It is officially part of her Diamond Jubilee programme, but the Queen's visit to Northern Ireland today has taken on a far greater significance.
Martin McGuinness of Sinn Fein, a former IRA commander, says that when he shakes the Queen's hand tomorrow it will be a handshake with all unionists.
Not everyone is happy with the gesture. Stephen Gault, one of the survivors, of the 1987 Poppy Day bomb in Enniskillen, believes that until those responsible for that attack are brought to justice any such gesture is inappropriate.
But the majority seem to welcome what will be seen as an historic sign of reconciliation.
The Queen will start her visit in Enniskillen, attending a service of thanksgiving at the Protestant cathedral and then crossing the road to the local Catholic church.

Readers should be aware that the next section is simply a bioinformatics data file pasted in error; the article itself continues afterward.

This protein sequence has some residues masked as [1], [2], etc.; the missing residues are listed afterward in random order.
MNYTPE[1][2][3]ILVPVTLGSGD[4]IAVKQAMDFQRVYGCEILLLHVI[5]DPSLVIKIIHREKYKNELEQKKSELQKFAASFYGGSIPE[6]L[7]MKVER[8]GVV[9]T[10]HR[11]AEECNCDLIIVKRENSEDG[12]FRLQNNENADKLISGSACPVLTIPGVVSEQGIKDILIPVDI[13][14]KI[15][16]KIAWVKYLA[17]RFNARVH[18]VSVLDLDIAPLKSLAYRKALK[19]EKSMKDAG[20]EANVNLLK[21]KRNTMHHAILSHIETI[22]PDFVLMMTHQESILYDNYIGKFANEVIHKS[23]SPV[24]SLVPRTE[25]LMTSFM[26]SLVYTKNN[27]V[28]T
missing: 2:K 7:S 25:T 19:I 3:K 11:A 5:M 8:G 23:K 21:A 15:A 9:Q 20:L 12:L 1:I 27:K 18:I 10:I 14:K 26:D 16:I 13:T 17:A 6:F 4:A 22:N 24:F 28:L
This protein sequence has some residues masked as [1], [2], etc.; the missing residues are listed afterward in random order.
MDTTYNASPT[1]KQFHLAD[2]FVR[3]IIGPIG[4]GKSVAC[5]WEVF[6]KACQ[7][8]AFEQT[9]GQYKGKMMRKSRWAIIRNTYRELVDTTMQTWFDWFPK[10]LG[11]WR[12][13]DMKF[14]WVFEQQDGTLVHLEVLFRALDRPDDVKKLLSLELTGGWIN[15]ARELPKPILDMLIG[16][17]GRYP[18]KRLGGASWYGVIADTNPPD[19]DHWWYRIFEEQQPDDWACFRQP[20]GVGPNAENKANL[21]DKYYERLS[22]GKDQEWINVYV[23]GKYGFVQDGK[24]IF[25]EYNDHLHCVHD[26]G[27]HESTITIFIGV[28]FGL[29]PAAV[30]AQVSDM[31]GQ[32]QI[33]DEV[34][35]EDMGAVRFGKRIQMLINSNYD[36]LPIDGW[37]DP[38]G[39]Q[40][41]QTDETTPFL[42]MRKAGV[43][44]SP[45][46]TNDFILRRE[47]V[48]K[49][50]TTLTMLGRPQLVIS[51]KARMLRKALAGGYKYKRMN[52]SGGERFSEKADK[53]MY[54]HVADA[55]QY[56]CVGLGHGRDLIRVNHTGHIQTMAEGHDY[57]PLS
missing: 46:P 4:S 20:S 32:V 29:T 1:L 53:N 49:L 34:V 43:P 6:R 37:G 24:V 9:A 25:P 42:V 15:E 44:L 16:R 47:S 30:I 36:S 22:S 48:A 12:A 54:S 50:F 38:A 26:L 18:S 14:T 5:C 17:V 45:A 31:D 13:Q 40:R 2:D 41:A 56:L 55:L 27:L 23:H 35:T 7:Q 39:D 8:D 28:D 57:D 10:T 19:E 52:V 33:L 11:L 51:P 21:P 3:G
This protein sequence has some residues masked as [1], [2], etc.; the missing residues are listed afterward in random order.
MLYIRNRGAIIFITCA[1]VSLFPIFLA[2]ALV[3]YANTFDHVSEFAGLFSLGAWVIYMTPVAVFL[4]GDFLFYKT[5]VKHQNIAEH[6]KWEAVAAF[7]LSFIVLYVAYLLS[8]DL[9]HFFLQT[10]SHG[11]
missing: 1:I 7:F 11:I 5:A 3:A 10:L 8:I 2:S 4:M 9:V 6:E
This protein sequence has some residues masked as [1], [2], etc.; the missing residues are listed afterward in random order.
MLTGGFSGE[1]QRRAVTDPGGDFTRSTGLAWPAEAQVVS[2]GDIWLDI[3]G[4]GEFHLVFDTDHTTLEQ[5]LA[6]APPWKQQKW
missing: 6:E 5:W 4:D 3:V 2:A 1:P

Survivors of the 1987 bomb and relatives of those who died will meet her.
The Queen made history last year with her visit to Dublin and the wreath laying at the Garden of Remembrance, created to honour those who died fighting for Irish independence.
This trip to Northern Ireland promises to be equally historic.